With Google, everyone is an armchair HR critic

The handwringing over Google's hiring practices is getting to be comical.Google hired 2,130 people in the third quarter and now employs almost 16,000.
Written by Larry Dignan, Contributor

The handwringing over Google's hiring practices is getting to be comical.

Google hired 2,130 people in the third quarter and now employs almost 16,000. Oh no! News.com's Elinor Mills asks what these people do? Short answers: Sell ads, cook up new technology and add brainpower to the company. Saul Hansell at the New York Times notes that Google is trying to wean itself from its hiring addiction. Yahoo hired 1,200 people in the third quarter for a total of 13,600. Did that raise such a ruckus?

According to the transcript of the third quarter earnings conference call Google CEO Eric Schmidt's hiring explanation went like this:

Douglas Anmuth, an analyst at Lehman Brothers, asked Google CEO Eric Schmidt the following:

It looks like you added more than 2100 net headcount adds in the quarter, which is significantly more than you added in Q2, despite being more focused on headcount. So even ex Postini, it looks like it is more than 1800. So can you give us some color on the timing of your hires during 3Q and also how we should think about this in relation to margins going forward? Thank you.

Schmidt's answer:

Obviously can’t talk about margins going forward. What we said last quarter, as you know, is that this is an area where we needed to spend some more time and focus more on what is the appropriate rate. And the good news is we have done that. The numbers that you are seeing are essentially an overhang and they are an overhang from hiring that had been agreed to many, many months earlier. June, of course, is a major college hiring, university hiring, professor hiring kind of a cycle, so I don’t know that that will be repeated. The important thing here is that we did in fact correct and I think going forward, you should be comfortable that we are paying a lot of attention to the headcount.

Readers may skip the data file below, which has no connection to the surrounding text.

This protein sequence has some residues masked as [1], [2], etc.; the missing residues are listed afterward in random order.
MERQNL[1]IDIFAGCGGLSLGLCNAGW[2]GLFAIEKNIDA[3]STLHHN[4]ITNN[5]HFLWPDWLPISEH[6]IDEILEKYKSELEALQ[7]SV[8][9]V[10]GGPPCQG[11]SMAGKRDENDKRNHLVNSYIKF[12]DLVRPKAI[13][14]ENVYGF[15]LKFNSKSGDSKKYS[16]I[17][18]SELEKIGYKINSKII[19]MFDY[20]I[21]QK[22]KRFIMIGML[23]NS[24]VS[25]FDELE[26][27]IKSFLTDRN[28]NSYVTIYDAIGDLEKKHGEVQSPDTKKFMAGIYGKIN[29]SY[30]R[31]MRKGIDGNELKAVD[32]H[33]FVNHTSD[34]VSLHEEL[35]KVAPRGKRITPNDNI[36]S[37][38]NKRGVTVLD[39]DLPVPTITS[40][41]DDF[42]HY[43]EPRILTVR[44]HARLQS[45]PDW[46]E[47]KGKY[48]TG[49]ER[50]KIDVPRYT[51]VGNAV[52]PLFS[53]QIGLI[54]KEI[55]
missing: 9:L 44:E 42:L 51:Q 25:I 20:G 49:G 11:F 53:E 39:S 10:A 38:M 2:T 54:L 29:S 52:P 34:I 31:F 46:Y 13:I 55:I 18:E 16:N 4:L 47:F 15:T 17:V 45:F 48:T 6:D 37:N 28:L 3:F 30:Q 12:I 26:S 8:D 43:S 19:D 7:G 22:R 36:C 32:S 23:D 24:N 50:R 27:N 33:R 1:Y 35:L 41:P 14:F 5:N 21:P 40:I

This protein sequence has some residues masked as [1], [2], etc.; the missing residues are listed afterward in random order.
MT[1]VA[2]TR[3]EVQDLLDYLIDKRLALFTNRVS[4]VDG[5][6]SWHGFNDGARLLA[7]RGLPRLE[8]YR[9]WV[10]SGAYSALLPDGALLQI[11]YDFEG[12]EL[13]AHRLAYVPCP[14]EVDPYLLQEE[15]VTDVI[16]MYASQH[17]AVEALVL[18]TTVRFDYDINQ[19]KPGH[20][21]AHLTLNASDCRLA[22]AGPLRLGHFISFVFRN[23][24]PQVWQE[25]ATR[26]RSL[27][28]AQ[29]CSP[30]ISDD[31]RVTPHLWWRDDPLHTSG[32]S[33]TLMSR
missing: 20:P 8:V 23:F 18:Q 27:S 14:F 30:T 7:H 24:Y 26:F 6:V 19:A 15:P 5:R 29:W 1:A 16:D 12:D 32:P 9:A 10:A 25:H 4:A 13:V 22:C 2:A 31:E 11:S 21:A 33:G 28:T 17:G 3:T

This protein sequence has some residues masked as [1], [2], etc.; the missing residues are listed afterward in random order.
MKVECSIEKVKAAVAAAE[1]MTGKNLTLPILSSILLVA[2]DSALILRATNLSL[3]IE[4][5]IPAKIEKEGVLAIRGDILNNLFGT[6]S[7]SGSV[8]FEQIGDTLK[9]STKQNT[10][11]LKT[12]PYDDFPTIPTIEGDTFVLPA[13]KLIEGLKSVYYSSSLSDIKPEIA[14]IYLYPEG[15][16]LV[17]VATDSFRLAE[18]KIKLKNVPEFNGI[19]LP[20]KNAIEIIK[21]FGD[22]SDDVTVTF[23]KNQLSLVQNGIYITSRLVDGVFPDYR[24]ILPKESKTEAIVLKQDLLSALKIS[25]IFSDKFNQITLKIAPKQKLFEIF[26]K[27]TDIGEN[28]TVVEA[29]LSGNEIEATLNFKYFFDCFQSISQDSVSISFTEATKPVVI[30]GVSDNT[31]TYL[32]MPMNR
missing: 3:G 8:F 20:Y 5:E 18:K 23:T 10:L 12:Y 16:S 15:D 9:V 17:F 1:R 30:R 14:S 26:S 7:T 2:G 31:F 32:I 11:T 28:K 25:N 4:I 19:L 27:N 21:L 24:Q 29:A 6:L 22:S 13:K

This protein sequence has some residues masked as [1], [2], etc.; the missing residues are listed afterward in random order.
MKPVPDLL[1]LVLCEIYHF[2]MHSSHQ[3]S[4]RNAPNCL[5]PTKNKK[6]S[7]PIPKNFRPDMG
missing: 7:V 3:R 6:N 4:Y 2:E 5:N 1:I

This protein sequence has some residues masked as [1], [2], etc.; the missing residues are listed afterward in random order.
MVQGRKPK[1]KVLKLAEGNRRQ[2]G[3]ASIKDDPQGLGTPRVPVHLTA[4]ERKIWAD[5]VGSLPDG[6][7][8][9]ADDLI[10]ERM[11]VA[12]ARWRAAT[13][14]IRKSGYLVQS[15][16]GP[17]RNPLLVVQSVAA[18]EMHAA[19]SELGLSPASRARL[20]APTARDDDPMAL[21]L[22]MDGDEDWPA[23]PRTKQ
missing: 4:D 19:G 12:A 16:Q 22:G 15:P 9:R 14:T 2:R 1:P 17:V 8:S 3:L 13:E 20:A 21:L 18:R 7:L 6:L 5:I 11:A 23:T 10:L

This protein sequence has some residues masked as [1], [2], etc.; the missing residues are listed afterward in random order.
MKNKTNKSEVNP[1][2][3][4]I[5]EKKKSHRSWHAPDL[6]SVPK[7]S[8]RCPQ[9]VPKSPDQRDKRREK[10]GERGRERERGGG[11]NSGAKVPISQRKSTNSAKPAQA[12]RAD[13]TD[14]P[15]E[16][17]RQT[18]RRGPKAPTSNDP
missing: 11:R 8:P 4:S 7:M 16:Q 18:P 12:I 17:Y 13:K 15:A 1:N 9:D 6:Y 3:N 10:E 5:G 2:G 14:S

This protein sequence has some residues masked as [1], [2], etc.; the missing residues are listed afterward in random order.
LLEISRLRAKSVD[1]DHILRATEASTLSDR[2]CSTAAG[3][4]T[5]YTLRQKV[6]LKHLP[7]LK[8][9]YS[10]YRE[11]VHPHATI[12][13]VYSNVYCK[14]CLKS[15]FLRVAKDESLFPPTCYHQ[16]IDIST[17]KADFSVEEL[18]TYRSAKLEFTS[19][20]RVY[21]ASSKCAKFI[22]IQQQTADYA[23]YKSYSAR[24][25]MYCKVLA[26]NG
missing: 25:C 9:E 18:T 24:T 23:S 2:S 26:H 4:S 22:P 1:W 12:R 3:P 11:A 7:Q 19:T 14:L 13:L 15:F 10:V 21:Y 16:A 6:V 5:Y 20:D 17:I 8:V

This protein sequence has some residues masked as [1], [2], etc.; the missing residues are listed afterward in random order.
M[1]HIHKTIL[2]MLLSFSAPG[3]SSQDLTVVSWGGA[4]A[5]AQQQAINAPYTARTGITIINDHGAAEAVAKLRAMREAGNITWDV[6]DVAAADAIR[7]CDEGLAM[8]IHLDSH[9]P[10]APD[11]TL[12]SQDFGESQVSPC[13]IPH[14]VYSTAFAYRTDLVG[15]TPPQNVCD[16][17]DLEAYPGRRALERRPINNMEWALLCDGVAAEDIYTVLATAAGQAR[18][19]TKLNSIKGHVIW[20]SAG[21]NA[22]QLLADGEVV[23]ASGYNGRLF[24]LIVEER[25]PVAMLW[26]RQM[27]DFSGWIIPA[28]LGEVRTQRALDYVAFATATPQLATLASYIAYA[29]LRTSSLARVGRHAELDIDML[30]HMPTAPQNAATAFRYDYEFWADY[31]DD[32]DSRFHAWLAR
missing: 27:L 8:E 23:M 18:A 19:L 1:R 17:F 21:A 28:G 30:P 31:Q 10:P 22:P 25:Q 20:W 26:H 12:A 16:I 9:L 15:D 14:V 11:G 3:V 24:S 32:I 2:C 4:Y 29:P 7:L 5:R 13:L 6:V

So if you take Google at its word, it hired a bunch of brainiacs and now it'll toggle back a bit. No need to panic here folks--as long as Google keeps delivering huge quarters. Meanwhile, operating expenses in the third quarter fell to 30 percent of revenue from 31 percent. Expenses just aren't running amok.

To wit:

  • Google ended the third quarter with 15,916 employees. For the nine months ended Sept. 30, Google had $11.76 billion in revenue. That works out to $739,338 in revenue per employee. Not too shabby. This figure is based on the way Google sees revenue, which includes traffic acquisition costs. It's imperfect, but gives you a view of how Google sees things. On that same basis, a Yahoo employee generated $377,740 in revenue for the nine months ended Sept. 30.
  • For the nine months ended Sept. 30, Google had net income of $2.99 billion. That works out to $188,318 in profit per employee. Yahoo: $33,402. (Note: The Google comparison to me is Amazon since the etailer has a penchant for investing (and hiring) for the future Wall Street be damned. The rub: Amazon hasn't reported its nine month results yet.)
  • Derek Brown, an analyst at Cantor Fitzgerald, noted that "Google has now generated year over year net revenue growth of 60% or more in at least 23 consecutive quarters, by our estimate." It takes headcount to support that growth.
  • Along those same lines, Google is growing 4 times faster than Yahoo and twice as fast as eBay and Amazon.

Now Google's hiring practices could become worrisome and HR and culture are the company's biggest challenge. And it is odd that 41 percent of the company has been hired in the last 12 months. But then again Google is an odd company. It's run by a three-headed entity--Sergey Brin, Larry Page and Eric Schmidt--that would never fly anywhere else. Google is defying the laws of large numbers with growth and delivering big profits. Until that changes why get hung up on being an armchair HR person?

Editorial standards